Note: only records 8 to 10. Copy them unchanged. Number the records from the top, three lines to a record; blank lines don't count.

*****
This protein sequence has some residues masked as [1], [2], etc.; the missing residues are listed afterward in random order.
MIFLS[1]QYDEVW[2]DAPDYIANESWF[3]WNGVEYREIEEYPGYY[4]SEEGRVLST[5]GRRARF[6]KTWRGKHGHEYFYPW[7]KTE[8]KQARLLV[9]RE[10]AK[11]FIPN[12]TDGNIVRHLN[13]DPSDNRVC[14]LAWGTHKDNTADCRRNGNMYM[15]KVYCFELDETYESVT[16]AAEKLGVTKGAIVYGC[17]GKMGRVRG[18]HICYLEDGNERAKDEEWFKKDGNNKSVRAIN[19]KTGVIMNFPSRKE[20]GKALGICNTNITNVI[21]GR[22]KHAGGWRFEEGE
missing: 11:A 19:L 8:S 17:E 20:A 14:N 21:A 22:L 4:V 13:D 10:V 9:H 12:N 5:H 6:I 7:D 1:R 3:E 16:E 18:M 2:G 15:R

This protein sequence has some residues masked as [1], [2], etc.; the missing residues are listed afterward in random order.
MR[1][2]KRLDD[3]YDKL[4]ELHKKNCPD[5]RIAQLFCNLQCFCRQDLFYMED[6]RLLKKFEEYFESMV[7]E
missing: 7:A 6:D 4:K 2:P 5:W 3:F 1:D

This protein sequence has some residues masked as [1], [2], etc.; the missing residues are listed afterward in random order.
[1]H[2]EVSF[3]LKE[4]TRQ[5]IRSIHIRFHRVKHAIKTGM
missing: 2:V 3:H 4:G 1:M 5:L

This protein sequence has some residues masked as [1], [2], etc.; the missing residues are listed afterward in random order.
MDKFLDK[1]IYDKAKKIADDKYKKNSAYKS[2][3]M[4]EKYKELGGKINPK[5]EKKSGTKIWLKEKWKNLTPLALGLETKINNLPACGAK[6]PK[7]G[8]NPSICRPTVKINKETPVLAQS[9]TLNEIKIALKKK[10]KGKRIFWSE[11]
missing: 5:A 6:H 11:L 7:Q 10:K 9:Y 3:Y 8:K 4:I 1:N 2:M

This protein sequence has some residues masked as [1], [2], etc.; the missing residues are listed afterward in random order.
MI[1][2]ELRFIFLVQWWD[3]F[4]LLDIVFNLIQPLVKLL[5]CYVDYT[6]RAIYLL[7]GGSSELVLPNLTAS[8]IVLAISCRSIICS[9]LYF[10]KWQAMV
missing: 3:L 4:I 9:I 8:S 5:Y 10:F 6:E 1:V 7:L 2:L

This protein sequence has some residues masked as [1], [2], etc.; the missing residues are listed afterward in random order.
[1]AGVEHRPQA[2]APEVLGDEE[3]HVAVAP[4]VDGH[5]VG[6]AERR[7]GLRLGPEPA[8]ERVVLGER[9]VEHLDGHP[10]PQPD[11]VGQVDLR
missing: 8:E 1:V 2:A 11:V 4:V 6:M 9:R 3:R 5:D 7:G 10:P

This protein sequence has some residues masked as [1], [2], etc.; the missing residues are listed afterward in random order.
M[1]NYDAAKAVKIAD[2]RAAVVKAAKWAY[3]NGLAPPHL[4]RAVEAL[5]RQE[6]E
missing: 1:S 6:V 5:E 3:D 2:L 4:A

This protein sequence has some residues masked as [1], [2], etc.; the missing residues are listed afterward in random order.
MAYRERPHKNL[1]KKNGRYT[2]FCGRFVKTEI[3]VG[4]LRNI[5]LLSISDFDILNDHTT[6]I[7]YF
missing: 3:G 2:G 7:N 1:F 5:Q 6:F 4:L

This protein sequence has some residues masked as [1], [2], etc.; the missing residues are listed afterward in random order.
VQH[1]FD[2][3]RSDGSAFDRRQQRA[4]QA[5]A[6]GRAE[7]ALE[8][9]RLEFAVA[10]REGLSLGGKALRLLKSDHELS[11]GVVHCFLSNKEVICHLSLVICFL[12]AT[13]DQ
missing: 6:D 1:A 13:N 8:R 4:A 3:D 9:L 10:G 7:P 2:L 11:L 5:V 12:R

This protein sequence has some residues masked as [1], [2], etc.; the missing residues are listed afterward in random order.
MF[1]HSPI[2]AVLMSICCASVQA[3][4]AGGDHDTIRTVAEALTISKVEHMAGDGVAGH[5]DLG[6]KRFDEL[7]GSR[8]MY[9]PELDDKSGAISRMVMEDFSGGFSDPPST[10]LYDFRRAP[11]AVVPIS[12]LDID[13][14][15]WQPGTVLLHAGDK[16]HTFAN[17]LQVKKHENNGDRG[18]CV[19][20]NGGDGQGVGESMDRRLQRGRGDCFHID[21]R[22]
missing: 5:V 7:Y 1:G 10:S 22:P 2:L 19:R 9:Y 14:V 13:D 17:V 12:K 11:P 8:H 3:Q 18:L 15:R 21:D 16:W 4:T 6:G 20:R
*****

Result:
This protein sequence has some residues masked as [1], [2], etc.; the missing residues are listed afterward in random order.
MAYRERPHKNL[1]KKNGRYT[2]FCGRFVKTEI[3]VG[4]LRNI[5]LLSISDFDILNDHTT[6]I[7]YF
missing: 3:G 2:G 7:N 1:F 5:Q 6:F 4:L

This protein sequence has some residues masked as [1], [2], etc.; the missing residues are listed afterward in random order.
VQH[1]FD[2][3]RSDGSAFDRRQQRA[4]QA[5]A[6]GRAE[7]ALE[8][9]RLEFAVA[10]REGLSLGGKALRLLKSDHELS[11]GVVHCFLSNKEVICHLSLVICFL[12]AT[13]DQ
missing: 6:D 1:A 13:N 8:R 4:A 3:D 9:L 10:G 7:P 2:L 11:L 5:V 12:R

This protein sequence has some residues masked as [1], [2], etc.; the missing residues are listed afterward in random order.
MF[1]HSPI[2]AVLMSICCASVQA[3][4]AGGDHDTIRTVAEALTISKVEHMAGDGVAGH[5]DLG[6]KRFDEL[7]GSR[8]MY[9]PELDDKSGAISRMVMEDFSGGFSDPPST[10]LYDFRRAP[11]AVVPIS[12]LDID[13][14][15]WQPGTVLLHAGDK[16]HTFAN[17]LQVKKHENNGDRG[18]CV[19][20]NGGDGQGVGESMDRRLQRGRGDCFHID[21]R[22]
missing: 5:V 7:Y 1:G 10:S 22:P 2:L 19:R 9:Y 14:V 13:D 17:V 12:K 11:P 8:H 3:Q 18:L 15:R 21:D 16:W 4:T 6:G 20:R